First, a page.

For my games, this is an important technique for group cohesion - assuming that it's the kind of story that needs it. The Big Threat (tm) sometimes isn't enough by itself and needs to be made personal to each of the characters so that they take action. Characters need to be personally motivated, not generally motivated. "Fame and fortune" are bad motivations. "Imprisoning the black knight for his crimes against my beloved people" is better, especially if the black knight has done horrible things which have personal significance to the player characters.

The motivation for the Avengers to work together is personal, not general, with the possible exception of Captain America, but even he was prone to in-fighting before CENSORED died. Make it personal and you'll get better response from the characters, creating better story.


Wednesday, 9 May 2012

Roleplaying is a Skill

There was a fashionable topic in gaming about four years ago concerning the quality of gaming at the table. Some of the discussion was around the idea that there are some gamers who are better at gaming than others. It's a topic of perspective and expectation, of course, but I think it comes down to this: roleplaying is a skill.

Roleplaying games are a mixture of story making, improvisational acting and rules optimisation. As players (and by this I think I'll include GMs in that group) we're all involved in those three. Understanding the rules is important to playing the game the way the designer intended*. Those rules are set up with a reward system so that the player is encouraged to behave in particular ways. In order to get the most out of the game, therefore, the player needs to know the rules and get the most out of them. It's the law of self-interest in gaming. Most games facilitate that self-interest and as players we exploit those rules. That's a skill just like tax accountancy. Know the rules and get the best out of them.

Improvisational acting is a skill too. Many of us know how to make things up, but can we do it on the fly as a performance? That takes practice, ergo it's a skill. There are plenty of techniques we can employ to do it, and volumes written about it as well. We can learn it, and we should learn it.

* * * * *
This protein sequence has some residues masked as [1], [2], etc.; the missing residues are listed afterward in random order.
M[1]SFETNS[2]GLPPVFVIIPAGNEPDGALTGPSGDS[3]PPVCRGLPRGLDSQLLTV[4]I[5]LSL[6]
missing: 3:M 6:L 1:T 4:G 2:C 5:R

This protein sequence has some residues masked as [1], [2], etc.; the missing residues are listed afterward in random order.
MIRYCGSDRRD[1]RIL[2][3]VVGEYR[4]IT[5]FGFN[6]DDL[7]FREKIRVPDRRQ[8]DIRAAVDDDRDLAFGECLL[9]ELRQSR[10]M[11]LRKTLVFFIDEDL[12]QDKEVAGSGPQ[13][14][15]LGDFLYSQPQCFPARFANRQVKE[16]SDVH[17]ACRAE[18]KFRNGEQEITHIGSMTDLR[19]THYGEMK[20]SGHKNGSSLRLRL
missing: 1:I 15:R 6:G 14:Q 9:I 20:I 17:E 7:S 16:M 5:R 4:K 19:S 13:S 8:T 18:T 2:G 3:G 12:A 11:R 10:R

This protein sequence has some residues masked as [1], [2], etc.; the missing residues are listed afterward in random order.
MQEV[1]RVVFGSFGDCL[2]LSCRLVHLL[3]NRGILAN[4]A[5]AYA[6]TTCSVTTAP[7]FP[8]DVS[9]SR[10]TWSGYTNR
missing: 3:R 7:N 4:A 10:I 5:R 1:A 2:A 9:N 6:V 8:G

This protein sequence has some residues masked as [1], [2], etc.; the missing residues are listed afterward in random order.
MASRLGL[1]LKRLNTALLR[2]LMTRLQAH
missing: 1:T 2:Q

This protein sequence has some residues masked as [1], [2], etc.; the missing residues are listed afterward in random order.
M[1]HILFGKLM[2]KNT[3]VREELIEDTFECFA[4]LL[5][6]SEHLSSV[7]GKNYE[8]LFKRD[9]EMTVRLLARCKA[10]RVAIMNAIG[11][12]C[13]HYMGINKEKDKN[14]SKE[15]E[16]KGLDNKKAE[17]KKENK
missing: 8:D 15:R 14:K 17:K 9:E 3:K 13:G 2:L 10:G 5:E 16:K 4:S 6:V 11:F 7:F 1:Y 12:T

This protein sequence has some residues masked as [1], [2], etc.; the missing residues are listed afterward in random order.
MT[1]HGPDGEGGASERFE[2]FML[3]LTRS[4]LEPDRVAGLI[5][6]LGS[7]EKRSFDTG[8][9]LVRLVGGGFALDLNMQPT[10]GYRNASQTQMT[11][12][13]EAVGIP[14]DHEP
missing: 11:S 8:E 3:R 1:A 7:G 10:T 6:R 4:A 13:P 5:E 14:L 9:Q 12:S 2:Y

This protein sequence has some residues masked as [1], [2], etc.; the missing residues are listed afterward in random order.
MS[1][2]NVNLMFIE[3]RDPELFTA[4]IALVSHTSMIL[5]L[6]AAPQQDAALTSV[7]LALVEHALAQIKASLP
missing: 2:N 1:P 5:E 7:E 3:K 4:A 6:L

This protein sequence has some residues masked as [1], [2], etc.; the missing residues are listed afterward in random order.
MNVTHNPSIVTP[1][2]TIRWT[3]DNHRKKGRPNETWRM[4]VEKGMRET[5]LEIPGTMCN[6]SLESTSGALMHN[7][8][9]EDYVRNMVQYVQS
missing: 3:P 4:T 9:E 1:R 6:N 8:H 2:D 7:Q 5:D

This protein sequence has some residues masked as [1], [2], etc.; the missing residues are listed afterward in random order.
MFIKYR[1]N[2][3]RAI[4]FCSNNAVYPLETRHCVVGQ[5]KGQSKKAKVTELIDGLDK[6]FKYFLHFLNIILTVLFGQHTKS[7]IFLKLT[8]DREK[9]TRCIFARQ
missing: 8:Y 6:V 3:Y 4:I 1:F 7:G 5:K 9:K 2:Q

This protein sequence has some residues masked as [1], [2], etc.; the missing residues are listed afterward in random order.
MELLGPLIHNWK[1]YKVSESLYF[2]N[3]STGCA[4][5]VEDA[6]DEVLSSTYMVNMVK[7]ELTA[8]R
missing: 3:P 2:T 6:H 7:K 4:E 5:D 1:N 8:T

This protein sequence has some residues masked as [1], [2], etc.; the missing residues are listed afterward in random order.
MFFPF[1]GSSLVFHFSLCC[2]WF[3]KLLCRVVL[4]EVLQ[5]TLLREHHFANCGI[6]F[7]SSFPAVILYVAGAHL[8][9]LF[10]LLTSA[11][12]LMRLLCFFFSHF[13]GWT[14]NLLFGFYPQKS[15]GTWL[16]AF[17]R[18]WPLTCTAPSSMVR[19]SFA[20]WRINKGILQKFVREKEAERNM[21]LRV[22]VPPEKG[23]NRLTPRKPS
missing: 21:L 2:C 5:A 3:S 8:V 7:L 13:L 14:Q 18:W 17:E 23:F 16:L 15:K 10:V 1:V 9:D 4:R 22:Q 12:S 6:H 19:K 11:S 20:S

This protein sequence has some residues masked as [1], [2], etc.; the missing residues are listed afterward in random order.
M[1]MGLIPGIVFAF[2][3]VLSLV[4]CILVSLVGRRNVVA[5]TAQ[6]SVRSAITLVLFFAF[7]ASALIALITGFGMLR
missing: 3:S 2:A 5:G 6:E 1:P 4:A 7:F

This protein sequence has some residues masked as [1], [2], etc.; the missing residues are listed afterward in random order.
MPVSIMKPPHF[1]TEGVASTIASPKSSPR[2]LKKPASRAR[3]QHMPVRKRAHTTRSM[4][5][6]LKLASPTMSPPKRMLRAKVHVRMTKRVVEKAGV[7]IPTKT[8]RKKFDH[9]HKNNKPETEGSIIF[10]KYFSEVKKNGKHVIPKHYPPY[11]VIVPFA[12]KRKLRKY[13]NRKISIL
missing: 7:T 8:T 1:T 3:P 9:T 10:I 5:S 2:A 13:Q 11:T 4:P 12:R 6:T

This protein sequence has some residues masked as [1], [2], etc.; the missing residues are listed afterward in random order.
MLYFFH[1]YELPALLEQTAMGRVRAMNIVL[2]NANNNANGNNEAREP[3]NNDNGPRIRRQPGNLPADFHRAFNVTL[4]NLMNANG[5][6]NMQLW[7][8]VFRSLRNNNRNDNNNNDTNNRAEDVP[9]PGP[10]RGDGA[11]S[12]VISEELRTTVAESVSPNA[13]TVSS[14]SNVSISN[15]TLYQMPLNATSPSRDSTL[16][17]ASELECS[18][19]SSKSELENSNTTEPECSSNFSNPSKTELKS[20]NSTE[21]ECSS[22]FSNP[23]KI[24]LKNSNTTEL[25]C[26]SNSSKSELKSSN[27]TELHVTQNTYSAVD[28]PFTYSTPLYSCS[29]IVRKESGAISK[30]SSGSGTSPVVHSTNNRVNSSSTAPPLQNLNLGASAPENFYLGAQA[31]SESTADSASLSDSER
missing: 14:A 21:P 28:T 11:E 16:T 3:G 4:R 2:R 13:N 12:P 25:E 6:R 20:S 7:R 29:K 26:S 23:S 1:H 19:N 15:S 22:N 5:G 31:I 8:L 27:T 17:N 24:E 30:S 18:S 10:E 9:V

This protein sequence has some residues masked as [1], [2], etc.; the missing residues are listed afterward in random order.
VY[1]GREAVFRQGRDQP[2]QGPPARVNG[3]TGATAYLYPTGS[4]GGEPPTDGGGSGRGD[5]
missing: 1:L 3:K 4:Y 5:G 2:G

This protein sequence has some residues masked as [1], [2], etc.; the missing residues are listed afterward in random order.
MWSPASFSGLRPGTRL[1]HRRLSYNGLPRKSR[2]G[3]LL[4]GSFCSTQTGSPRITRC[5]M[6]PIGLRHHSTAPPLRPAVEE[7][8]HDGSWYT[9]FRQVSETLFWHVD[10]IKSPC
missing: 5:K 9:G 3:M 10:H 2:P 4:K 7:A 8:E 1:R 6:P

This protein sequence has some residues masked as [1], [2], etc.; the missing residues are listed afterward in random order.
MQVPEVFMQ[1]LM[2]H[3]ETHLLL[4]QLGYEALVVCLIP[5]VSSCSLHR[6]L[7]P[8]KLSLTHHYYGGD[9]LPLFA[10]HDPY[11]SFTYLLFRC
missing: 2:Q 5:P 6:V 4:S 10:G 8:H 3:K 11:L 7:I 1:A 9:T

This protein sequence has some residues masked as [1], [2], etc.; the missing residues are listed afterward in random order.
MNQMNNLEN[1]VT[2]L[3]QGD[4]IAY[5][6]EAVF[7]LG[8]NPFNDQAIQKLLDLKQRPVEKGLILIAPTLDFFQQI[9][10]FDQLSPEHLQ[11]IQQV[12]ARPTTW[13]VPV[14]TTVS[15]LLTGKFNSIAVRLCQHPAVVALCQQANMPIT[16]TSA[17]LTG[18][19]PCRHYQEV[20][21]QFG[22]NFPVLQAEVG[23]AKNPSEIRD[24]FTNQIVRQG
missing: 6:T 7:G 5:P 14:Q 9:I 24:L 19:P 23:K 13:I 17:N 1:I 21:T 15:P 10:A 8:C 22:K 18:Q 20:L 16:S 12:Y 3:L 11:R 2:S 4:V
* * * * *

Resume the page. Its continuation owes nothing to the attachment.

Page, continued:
Improv also has an element of story making in it, but it's not the only story making that goes on during a game. Sometimes we pause and talk at the table about the best choice for the next part of the story. Different players make suggestions about the next thing that would make the story enjoyable and it happens separate to acting. There are techniques in that and we gamers like to give them names. "Make failure interesting" or "fail forward" or whatever you like.

At the end of it I come back to my original thought that roleplaying is a skill. Each of us will learn it up to the point that makes it enjoyable for ourselves; self-interest again. I wonder, though, how many of us will learn it up to the point that makes it enjoyable for the others at the table. Musicians can either play guitar in their bedrooms and fantasise about performing in front of the crowds, or they can practise until their performance becomes enjoyable to an audience.

What will you do with your gaming skills? Will you keep them for your own enjoyment, or will you level up to bring enjoyment for others too?





* OK, so their intent is sometimes lost in the actual words of the text, but I hope you can run with me on this.

Friday, 4 May 2012

Taking the Fight out of Fighting Fantasy

My gaming group has been playing Advanced Fighting Fantasy for four sessions now and due to some scheduling problems, I found myself as the GM on short notice. It's like a convention, but with 24 hours prep time instead of 24 minutes.

I thought about the characters and the players in the group to figure out what kind of game they wanted and what kind of story to tell. Up to this point we had a group of mercenaries, playing out a tabletop version of WOW. Since a couple of players were new to tabletop gaming I took the opportunity to show them yet another style of gaming, but still within the boundaries of a familiar gaming system.

In the party that night was a war mage who was a loyal agent of the king, a mercenary elf archer, a dwarf mercenary and a paladin of the state religion. Nearly all the skills in the group were fighting skills, with a couple of sneaking or conning skills. The game is Advanced Fighting Fantasy after all. I decided to push a few character buttons in the form of questions.
  • Where is the war mage's real loyalty; to his comrades or to the king or...?
  • What will the paladin do if he was faced with a hard moral choice between conscience and duty?
  • How will the elf react when the relationship between elves and humans is strained?
In the game these manifested around the idea that the city-state was more than a little human-supremacist. Non-humans are tolerated because they do the degrading jobs and can be skilled cannon-fodder in a fight. The short versions of the plot elements to match the questions I posed were these: